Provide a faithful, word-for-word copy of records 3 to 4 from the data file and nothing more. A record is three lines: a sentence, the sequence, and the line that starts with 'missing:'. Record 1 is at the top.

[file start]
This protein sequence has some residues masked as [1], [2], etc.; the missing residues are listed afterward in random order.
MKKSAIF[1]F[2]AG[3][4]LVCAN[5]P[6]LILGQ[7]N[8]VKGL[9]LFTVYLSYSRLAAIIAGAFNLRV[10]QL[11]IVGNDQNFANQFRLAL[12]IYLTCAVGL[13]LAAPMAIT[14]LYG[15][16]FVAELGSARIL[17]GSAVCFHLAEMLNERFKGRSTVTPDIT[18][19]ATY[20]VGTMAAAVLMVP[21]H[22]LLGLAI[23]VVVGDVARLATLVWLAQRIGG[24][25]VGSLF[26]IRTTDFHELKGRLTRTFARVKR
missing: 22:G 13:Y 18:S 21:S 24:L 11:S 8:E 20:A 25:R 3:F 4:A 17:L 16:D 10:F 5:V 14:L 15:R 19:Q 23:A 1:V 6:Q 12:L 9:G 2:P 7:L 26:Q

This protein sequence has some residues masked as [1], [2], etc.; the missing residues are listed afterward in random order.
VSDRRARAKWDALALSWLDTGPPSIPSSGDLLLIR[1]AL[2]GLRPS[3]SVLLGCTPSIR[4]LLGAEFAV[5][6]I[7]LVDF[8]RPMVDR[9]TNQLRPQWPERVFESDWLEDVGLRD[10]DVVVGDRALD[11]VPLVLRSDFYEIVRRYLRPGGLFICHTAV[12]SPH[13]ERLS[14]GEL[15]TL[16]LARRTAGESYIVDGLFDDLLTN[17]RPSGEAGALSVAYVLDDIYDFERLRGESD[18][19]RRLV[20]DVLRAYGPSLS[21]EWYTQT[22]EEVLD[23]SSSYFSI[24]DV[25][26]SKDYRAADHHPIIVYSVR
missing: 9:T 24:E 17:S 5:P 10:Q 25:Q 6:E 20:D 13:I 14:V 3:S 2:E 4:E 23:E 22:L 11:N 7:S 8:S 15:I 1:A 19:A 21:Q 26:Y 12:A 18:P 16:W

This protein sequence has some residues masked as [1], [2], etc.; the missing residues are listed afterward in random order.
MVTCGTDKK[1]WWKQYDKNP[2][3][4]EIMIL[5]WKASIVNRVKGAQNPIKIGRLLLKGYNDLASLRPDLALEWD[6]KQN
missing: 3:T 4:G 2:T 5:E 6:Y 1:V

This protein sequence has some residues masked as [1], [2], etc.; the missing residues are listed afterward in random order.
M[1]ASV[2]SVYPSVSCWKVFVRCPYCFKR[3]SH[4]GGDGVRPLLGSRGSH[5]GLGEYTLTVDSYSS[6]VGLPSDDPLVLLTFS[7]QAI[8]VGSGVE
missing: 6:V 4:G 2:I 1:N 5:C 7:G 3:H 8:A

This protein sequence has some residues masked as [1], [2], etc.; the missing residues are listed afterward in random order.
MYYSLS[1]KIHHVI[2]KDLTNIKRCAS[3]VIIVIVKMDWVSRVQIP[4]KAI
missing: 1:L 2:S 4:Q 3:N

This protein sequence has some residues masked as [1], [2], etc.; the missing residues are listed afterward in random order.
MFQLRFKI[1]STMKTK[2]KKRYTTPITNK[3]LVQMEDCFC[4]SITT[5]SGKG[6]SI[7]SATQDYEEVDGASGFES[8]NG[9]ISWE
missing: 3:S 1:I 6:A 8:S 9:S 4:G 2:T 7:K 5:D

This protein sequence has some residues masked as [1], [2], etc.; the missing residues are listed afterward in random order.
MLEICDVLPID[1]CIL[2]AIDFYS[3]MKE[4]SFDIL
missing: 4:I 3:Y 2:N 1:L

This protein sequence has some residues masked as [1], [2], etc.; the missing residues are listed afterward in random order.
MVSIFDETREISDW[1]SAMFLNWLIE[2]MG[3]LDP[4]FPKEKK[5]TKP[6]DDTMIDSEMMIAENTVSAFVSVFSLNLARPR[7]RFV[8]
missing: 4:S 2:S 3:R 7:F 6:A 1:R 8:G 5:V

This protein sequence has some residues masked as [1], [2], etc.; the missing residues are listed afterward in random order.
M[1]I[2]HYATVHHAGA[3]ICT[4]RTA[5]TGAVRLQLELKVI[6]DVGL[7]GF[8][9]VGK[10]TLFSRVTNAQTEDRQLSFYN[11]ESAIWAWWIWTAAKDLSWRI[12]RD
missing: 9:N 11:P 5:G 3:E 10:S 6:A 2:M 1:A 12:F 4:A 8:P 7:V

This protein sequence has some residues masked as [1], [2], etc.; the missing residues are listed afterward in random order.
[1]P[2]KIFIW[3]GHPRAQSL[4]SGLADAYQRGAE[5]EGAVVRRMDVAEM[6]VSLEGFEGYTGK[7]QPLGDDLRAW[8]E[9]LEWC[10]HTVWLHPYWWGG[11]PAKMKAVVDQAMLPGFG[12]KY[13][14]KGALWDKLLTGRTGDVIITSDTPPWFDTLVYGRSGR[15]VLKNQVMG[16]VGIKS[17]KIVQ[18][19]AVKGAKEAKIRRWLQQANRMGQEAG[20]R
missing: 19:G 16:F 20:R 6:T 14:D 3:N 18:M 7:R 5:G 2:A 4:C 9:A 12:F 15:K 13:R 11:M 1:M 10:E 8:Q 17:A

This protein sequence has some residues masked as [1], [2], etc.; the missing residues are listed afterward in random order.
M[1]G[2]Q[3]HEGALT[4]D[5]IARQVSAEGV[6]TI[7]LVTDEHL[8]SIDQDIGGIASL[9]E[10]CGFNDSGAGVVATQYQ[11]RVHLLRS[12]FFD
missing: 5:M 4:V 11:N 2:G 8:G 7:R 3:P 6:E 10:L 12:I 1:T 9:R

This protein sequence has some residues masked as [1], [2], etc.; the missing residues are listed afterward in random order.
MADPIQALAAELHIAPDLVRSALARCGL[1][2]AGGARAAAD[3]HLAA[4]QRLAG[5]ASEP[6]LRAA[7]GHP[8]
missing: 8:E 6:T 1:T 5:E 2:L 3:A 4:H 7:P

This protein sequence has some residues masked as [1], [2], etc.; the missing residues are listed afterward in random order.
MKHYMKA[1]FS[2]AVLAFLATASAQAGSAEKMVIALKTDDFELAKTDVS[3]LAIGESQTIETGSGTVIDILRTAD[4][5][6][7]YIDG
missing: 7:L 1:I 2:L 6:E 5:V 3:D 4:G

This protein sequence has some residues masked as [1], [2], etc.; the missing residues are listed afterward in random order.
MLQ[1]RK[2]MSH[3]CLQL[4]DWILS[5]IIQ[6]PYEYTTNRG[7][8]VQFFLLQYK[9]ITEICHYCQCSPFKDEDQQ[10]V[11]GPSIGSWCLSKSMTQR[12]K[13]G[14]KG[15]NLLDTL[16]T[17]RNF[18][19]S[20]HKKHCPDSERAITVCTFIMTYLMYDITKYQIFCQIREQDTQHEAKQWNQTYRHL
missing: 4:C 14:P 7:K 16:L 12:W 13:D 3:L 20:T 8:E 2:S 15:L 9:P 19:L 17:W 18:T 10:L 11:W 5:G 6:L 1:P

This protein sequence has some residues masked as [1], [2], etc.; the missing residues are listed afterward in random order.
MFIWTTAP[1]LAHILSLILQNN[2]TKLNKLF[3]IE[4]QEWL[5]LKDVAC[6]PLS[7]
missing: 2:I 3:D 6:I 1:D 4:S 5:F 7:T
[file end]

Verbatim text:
This protein sequence has some residues masked as [1], [2], etc.; the missing residues are listed afterward in random order.
MVTCGTDKK[1]WWKQYDKNP[2][3][4]EIMIL[5]WKASIVNRVKGAQNPIKIGRLLLKGYNDLASLRPDLALEWD[6]KQN
missing: 3:T 4:G 2:T 5:E 6:Y 1:V

This protein sequence has some residues masked as [1], [2], etc.; the missing residues are listed afterward in random order.
M[1]ASV[2]SVYPSVSCWKVFVRCPYCFKR[3]SH[4]GGDGVRPLLGSRGSH[5]GLGEYTLTVDSYSS[6]VGLPSDDPLVLLTFS[7]QAI[8]VGSGVE
missing: 6:V 4:G 2:I 1:N 5:C 7:G 3:H 8:A